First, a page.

Modern American culture prizes independence and toughness. It’s little surprise then, that so many people who get hurt at work try to stick it out and ignore their injuries. People often think that if they ignore minor symptoms, they will go away over time. While that may be true in the case of a cold or other minor illness, the same is not always true for injuries. In fact, ignoring them can lead to worsening symptoms over time.
No matter how tough you may think you are or how dedicated you feel to your job, pushing yourself to continue your work while you have a back injury is almost always a mistake. Instead, you should seek medical evaluation and do whatever you need to recover and allow yourself to heal.
Repetitive motions can contribute to and worsen back injuries
One of the common sources of back injuries at work is the need to repeatedly twist, bend and lift. Exerting repeated strain on the intricate muscles, connective tissues and bones of the spine can increase the risk for injury. For people who have an existing back injury, these repetitive motions can make symptoms worse or prevent the injury from fully healing.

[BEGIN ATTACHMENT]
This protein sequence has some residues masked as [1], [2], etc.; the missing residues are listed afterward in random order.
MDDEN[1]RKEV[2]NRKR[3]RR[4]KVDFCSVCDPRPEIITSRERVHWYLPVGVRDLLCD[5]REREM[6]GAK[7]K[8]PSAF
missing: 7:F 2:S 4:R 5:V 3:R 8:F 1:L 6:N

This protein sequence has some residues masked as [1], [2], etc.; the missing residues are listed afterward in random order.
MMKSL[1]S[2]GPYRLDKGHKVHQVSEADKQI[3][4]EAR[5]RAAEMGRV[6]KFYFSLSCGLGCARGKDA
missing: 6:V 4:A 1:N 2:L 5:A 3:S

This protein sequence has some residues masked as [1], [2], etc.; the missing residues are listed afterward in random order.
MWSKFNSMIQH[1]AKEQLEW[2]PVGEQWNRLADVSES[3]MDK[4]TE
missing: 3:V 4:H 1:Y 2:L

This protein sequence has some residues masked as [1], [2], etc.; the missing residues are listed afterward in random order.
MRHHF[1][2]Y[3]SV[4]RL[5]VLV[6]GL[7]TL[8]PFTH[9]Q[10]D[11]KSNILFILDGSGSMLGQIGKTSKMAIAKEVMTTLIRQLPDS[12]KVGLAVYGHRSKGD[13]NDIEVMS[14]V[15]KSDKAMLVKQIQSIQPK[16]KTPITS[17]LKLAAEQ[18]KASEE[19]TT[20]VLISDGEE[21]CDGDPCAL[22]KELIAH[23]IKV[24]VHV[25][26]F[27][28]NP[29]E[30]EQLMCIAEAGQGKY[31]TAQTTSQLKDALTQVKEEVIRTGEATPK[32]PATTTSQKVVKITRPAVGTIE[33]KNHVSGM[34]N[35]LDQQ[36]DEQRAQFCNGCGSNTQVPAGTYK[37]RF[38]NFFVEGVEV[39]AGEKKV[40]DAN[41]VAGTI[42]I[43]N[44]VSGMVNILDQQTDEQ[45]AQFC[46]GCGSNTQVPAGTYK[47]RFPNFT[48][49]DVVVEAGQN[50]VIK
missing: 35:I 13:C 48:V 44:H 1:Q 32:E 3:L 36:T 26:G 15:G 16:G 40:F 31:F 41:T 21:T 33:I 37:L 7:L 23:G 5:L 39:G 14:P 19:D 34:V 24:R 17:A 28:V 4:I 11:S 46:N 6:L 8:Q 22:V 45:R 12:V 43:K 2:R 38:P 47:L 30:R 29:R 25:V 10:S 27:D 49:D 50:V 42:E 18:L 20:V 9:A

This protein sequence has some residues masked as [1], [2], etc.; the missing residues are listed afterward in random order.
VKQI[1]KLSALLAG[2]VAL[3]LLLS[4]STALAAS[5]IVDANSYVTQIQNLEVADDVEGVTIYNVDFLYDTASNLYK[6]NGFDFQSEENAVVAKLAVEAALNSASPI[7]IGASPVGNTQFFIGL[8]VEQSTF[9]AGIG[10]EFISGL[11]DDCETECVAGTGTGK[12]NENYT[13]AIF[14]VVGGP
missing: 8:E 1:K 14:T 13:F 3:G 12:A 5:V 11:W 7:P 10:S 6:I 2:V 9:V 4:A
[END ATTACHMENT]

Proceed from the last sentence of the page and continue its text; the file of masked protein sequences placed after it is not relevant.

Even if you don’t lift frequently throughout the day, so long as lifting, twisting or bending are daily tasks for you, your injury likely won’t heal unless you stop performing those actions. It is not a sign of weakness or laziness to ask for a medical evaluation and accommodations that reflect your diagnosis.
Getting treatment now may protect your ability to work in the future
Instead of grinding away at your job, hoping that you won’t worsen your injury, it is probably better to listen to medical advice and rest if necessary. In order for your body to heal, it first has to address the source of the injury.
In this case, the exertion of your job contributed to the injury, so continuing to work at the same pace and with the same tasks will only delay your recovery. If you put off getting treatment, you could find it has a long-lasting impact on your ability to work without pain.
Taking time off to recover can be a stressful situation. However, if your back injury is from work, workers’ compensation will likely cover your lost wages up to a point. More importantly, that time off of work can give your back the opportunity to heal.
Your employer may be able to help by limiting or adjusting your responsibilities while you recover, allowing you to stay on the job. Once you have healed, you can make sure that you are executing tasks at work more carefully in order to limit the risk of a new injury or exacerbate the old one.